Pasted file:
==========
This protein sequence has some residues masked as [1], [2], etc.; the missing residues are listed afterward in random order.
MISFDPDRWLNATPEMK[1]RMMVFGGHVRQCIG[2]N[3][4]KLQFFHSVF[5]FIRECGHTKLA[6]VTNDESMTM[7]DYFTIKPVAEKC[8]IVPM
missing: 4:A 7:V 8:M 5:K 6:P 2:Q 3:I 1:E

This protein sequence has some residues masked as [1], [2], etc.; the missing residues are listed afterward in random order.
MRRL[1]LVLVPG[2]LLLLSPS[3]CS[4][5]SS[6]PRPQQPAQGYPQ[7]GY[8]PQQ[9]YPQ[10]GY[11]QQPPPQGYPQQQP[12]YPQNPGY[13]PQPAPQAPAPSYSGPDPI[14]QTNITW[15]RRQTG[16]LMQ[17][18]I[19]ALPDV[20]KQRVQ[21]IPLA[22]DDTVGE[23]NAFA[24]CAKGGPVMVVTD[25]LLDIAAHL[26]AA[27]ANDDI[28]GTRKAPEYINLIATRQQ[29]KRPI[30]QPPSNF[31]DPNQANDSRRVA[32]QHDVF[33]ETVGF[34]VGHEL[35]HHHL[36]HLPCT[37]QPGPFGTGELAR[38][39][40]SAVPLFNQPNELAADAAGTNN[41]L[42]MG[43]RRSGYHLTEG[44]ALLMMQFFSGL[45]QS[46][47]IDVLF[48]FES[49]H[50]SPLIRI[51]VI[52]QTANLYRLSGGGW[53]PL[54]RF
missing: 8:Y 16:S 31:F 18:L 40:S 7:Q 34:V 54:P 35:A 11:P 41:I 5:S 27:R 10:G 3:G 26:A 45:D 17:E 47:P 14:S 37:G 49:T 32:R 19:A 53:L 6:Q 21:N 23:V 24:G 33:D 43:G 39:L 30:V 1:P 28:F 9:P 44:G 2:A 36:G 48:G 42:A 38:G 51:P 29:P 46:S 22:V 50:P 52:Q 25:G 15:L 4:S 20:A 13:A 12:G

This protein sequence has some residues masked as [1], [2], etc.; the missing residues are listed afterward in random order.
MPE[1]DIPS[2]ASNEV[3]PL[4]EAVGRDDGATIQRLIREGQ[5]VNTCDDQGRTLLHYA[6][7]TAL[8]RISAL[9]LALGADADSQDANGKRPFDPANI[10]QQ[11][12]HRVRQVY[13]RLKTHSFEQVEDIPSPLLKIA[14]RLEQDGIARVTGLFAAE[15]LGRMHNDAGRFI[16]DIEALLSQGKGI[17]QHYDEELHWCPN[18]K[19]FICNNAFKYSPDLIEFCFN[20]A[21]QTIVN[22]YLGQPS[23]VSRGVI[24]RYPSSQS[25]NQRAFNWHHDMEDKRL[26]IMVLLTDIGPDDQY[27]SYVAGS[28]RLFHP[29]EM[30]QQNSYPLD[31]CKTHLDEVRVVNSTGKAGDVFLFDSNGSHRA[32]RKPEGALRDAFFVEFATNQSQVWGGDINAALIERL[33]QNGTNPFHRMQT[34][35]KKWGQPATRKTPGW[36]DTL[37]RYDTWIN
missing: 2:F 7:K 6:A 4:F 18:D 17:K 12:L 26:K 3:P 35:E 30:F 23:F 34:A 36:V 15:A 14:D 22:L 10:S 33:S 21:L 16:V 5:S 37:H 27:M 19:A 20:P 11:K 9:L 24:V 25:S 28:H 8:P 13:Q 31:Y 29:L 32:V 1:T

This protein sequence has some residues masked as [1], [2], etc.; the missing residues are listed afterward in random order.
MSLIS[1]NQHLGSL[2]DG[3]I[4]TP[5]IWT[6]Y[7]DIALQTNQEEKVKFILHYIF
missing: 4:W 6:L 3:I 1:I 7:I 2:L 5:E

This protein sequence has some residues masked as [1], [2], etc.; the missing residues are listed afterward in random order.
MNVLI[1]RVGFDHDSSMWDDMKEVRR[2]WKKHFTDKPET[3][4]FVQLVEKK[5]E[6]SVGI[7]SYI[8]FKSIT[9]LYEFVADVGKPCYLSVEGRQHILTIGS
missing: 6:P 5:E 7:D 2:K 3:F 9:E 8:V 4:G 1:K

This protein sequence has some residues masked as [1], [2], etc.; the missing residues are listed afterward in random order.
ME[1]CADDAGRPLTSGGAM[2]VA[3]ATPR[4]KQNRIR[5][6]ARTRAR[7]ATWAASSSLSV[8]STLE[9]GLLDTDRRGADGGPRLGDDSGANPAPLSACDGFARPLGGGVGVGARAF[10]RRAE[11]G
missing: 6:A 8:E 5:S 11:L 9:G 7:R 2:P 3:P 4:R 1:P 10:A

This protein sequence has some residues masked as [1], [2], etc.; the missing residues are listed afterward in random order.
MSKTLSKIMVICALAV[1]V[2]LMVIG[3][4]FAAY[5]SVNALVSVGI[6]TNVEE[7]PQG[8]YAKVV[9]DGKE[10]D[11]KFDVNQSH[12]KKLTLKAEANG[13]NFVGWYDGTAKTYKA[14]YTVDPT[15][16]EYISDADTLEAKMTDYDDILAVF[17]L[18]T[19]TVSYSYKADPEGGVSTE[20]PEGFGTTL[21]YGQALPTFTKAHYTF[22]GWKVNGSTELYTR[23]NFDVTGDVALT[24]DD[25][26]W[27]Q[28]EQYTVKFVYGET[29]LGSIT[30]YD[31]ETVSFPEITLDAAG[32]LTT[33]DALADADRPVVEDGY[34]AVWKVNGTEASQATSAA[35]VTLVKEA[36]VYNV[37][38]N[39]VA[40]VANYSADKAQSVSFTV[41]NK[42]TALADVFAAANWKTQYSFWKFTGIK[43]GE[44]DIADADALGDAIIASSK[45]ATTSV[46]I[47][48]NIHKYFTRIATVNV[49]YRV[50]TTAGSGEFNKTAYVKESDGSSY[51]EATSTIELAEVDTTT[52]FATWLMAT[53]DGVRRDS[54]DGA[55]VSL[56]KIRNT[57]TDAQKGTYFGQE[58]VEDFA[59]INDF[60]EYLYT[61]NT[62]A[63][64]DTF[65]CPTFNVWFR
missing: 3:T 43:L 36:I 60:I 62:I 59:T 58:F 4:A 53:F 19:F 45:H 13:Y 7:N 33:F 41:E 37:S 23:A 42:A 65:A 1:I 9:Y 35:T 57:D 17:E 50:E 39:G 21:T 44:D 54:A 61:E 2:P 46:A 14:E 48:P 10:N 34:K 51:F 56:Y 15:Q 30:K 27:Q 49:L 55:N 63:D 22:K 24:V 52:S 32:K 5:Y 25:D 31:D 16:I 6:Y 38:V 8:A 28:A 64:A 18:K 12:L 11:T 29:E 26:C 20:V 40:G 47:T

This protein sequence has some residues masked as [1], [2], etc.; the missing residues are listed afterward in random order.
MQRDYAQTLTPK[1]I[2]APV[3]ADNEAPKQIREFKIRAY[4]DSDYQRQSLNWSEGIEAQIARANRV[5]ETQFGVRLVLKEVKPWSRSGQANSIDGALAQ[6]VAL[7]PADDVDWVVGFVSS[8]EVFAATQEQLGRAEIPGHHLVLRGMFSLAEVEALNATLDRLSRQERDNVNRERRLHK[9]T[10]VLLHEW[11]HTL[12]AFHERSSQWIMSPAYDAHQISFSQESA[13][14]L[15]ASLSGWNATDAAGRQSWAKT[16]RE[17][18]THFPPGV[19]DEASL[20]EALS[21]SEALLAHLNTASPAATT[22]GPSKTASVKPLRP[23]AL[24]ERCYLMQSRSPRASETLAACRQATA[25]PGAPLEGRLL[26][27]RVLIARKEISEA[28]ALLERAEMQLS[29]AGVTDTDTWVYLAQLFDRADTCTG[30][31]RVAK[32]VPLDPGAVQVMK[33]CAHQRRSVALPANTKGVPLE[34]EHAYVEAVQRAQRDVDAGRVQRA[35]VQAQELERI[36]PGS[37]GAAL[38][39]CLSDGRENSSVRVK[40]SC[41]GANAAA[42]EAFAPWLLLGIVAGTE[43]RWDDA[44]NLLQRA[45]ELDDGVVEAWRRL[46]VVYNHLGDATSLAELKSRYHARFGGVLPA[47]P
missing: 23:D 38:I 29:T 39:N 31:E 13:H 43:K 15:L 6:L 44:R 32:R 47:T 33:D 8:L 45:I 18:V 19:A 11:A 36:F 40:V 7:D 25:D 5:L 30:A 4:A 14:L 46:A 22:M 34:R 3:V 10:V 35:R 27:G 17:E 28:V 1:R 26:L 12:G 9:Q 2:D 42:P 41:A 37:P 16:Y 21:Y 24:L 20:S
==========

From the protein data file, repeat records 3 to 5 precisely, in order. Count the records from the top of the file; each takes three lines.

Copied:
This protein sequence has some residues masked as [1], [2], etc.; the missing residues are listed afterward in random order.
MPE[1]DIPS[2]ASNEV[3]PL[4]EAVGRDDGATIQRLIREGQ[5]VNTCDDQGRTLLHYA[6][7]TAL[8]RISAL[9]LALGADADSQDANGKRPFDPANI[10]QQ[11][12]HRVRQVY[13]RLKTHSFEQVEDIPSPLLKIA[14]RLEQDGIARVTGLFAAE[15]LGRMHNDAGRFI[16]DIEALLSQGKGI[17]QHYDEELHWCPN[18]K[19]FICNNAFKYSPDLIEFCFN[20]A[21]QTIVN[22]YLGQPS[23]VSRGVI[24]RYPSSQS[25]NQRAFNWHHDMEDKRL[26]IMVLLTDIGPDDQY[27]SYVAGS[28]RLFHP[29]EM[30]QQNSYPLD[31]CKTHLDEVRVVNSTGKAGDVFLFDSNGSHRA[32]RKPEGALRDAFFVEFATNQSQVWGGDINAALIERL[33]QNGTNPFHRMQT[34][35]KKWGQPATRKTPGW[36]DTL[37]RYDTWIN
missing: 2:F 7:K 6:A 4:F 18:D 17:K 12:L 26:K 3:P 35:E 30:F 23:F 34:A 36:V 15:A 14:D 22:L 10:S 33:S 21:L 16:V 5:S 37:H 27:M 19:A 20:P 11:K 9:L 24:V 25:S 28:H 8:P 13:Q 31:Y 29:L 32:V 1:T

This protein sequence has some residues masked as [1], [2], etc.; the missing residues are listed afterward in random order.
MSLIS[1]NQHLGSL[2]DG[3]I[4]TP[5]IWT[6]Y[7]DIALQTNQEEKVKFILHYIF
missing: 4:W 6:L 3:I 1:I 7:I 2:L 5:E

This protein sequence has some residues masked as [1], [2], etc.; the missing residues are listed afterward in random order.
MNVLI[1]RVGFDHDSSMWDDMKEVRR[2]WKKHFTDKPET[3][4]FVQLVEKK[5]E[6]SVGI[7]SYI[8]FKSIT[9]LYEFVADVGKPCYLSVEGRQHILTIGS
missing: 6:P 5:E 7:D 2:K 3:F 9:E 8:V 4:G 1:K